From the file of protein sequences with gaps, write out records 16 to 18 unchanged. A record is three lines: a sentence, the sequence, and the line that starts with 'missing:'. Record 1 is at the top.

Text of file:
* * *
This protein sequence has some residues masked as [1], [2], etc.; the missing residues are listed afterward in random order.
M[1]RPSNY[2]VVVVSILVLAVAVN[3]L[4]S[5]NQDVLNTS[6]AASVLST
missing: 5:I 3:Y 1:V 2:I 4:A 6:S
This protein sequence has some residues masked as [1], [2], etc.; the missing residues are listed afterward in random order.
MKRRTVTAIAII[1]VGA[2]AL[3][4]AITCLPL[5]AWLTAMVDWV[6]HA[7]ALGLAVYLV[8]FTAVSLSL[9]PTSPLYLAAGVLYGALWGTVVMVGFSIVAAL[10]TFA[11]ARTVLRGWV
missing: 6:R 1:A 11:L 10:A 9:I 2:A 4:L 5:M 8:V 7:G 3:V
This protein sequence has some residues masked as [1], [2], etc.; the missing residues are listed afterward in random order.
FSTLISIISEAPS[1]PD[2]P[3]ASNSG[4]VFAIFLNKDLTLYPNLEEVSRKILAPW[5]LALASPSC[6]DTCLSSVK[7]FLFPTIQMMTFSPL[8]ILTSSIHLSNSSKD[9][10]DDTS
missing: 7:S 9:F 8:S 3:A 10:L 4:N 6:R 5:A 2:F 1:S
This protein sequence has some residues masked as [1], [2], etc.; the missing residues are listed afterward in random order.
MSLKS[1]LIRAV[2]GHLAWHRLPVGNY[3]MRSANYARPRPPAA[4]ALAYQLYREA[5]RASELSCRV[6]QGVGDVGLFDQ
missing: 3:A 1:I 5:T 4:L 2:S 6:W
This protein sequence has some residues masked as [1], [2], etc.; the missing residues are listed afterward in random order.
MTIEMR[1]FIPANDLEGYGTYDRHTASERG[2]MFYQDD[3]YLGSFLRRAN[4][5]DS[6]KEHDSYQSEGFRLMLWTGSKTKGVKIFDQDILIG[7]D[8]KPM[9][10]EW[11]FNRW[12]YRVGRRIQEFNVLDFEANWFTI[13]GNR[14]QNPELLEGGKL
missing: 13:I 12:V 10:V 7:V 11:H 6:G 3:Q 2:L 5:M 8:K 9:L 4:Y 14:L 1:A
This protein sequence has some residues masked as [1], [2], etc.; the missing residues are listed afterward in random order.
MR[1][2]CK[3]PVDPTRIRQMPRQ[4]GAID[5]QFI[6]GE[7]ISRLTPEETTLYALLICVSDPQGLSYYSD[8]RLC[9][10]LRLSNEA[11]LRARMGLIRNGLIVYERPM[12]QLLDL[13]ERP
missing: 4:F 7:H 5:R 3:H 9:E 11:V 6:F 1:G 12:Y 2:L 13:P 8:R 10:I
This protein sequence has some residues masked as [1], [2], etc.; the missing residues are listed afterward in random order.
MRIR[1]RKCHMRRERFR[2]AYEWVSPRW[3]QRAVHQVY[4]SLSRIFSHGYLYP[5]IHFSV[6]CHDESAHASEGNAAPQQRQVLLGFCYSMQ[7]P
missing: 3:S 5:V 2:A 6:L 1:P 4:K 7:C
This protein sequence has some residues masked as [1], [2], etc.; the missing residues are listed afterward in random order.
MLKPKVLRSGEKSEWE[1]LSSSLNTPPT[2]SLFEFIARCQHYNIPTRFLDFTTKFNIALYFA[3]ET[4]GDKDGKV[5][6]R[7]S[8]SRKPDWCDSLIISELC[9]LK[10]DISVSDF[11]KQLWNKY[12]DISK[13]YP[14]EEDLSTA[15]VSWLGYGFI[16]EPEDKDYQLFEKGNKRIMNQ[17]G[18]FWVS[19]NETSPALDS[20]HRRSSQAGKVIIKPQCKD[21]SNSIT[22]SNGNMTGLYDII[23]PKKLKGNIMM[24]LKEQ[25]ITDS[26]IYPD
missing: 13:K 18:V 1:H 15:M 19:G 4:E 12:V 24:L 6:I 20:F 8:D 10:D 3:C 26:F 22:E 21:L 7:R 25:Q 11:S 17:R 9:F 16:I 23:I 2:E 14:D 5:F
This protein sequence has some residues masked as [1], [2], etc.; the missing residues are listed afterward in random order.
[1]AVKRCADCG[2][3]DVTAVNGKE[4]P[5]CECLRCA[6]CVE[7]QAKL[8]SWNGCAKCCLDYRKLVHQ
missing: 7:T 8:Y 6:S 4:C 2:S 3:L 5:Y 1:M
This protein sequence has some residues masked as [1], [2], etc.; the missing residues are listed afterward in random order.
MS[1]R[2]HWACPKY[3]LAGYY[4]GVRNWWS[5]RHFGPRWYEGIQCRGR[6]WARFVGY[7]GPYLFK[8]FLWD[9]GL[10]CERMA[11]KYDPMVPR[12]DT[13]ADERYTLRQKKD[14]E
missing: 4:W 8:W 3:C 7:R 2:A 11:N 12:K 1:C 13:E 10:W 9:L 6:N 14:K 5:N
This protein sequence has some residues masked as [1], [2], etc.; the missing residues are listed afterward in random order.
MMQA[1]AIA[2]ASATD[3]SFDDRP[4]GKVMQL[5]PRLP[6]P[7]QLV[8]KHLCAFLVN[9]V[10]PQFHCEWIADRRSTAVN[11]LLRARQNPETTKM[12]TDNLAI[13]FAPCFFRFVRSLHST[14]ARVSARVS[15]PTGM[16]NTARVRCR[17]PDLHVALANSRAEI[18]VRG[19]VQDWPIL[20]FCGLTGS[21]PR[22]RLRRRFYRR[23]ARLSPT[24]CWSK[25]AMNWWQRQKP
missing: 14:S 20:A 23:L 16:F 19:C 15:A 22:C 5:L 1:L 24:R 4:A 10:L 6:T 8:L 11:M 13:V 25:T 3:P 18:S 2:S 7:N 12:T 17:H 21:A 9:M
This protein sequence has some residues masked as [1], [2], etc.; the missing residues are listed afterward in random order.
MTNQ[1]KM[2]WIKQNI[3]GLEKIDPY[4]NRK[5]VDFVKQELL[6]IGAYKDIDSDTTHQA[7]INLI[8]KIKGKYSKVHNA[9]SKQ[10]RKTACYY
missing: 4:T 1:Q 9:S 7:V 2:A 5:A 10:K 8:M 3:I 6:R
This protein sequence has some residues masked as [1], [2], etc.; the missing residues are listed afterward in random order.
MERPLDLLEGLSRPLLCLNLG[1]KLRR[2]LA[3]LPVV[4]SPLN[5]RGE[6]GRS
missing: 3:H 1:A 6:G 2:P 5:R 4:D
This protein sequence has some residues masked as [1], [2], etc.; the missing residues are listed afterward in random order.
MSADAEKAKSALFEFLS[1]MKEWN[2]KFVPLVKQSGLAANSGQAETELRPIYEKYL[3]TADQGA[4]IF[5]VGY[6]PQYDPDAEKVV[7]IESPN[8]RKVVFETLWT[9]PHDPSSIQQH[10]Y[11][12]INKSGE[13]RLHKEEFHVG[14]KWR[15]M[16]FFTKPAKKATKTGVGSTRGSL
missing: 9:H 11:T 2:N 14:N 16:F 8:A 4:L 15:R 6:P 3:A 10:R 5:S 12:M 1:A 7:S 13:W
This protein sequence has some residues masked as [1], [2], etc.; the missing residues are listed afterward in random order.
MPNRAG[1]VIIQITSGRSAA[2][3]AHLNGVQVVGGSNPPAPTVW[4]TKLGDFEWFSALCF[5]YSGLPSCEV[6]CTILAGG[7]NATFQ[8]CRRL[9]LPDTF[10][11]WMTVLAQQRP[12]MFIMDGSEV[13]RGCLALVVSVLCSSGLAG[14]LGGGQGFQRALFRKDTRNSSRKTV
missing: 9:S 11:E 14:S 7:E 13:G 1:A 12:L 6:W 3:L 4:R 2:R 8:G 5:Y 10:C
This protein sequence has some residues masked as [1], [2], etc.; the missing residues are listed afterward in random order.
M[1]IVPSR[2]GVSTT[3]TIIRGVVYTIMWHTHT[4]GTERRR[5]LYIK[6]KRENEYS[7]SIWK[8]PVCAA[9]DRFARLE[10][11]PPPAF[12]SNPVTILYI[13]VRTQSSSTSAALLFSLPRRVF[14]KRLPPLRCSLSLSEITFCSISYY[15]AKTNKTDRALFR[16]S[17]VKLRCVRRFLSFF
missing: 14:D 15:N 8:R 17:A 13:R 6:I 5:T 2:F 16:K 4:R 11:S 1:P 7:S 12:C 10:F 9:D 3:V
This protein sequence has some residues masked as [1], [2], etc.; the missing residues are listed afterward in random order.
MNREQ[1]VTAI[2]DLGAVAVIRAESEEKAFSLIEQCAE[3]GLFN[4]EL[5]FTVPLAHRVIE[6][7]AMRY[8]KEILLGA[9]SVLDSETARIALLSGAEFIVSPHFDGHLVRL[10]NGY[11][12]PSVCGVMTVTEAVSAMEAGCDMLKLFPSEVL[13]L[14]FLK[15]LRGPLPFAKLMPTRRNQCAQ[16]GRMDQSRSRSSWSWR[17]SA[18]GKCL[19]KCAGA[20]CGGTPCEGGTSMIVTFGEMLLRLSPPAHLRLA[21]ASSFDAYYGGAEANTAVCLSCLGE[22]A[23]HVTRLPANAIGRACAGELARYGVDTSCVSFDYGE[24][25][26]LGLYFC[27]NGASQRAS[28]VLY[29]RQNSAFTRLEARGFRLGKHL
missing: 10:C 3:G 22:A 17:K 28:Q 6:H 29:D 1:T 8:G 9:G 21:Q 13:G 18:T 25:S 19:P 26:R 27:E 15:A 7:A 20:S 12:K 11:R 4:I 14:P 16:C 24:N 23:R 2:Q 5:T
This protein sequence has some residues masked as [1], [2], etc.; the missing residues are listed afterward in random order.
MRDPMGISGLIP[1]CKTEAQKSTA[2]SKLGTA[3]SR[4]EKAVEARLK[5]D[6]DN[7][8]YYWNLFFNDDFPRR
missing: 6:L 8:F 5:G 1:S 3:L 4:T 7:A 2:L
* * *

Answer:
This protein sequence has some residues masked as [1], [2], etc.; the missing residues are listed afterward in random order.
M[1]IVPSR[2]GVSTT[3]TIIRGVVYTIMWHTHT[4]GTERRR[5]LYIK[6]KRENEYS[7]SIWK[8]PVCAA[9]DRFARLE[10][11]PPPAF[12]SNPVTILYI[13]VRTQSSSTSAALLFSLPRRVF[14]KRLPPLRCSLSLSEITFCSISYY[15]AKTNKTDRALFR[16]S[17]VKLRCVRRFLSFF
missing: 14:D 15:N 8:R 17:A 13:R 6:I 5:T 2:F 16:K 4:R 11:S 1:P 7:S 12:C 10:F 9:D 3:V
This protein sequence has some residues masked as [1], [2], etc.; the missing residues are listed afterward in random order.
MNREQ[1]VTAI[2]DLGAVAVIRAESEEKAFSLIEQCAE[3]GLFN[4]EL[5]FTVPLAHRVIE[6][7]AMRY[8]KEILLGA[9]SVLDSETARIALLSGAEFIVSPHFDGHLVRL[10]NGY[11][12]PSVCGVMTVTEAVSAMEAGCDMLKLFPSEVL[13]L[14]FLK[15]LRGPLPFAKLMPTRRNQCAQ[16]GRMDQSRSRSSWSWR[17]SA[18]GKCL[19]KCAGA[20]CGGTPCEGGTSMIVTFGEMLLRLSPPAHLRLA[21]ASSFDAYYGGAEANTAVCLSCLGE[22]A[23]HVTRLPANAIGRACAGELARYGVDTSCVSFDYGE[24][25][26]LGLYFC[27]NGASQRAS[28]VLY[29]RQNSAFTRLEARGFRLGKHL
missing: 10:C 3:G 22:A 17:K 28:Q 6:H 29:D 1:T 8:G 9:G 21:Q 13:G 18:T 25:S 19:P 26:R 27:E 15:A 7:A 20:S 12:K 11:R 4:I 14:P 16:C 24:N 23:R 2:Q 5:T
This protein sequence has some residues masked as [1], [2], etc.; the missing residues are listed afterward in random order.
MRDPMGISGLIP[1]CKTEAQKSTA[2]SKLGTA[3]SR[4]EKAVEARLK[5]D[6]DN[7][8]YYWNLFFNDDFPRR
missing: 6:L 8:F 5:G 1:S 3:L 4:T 7:A 2:L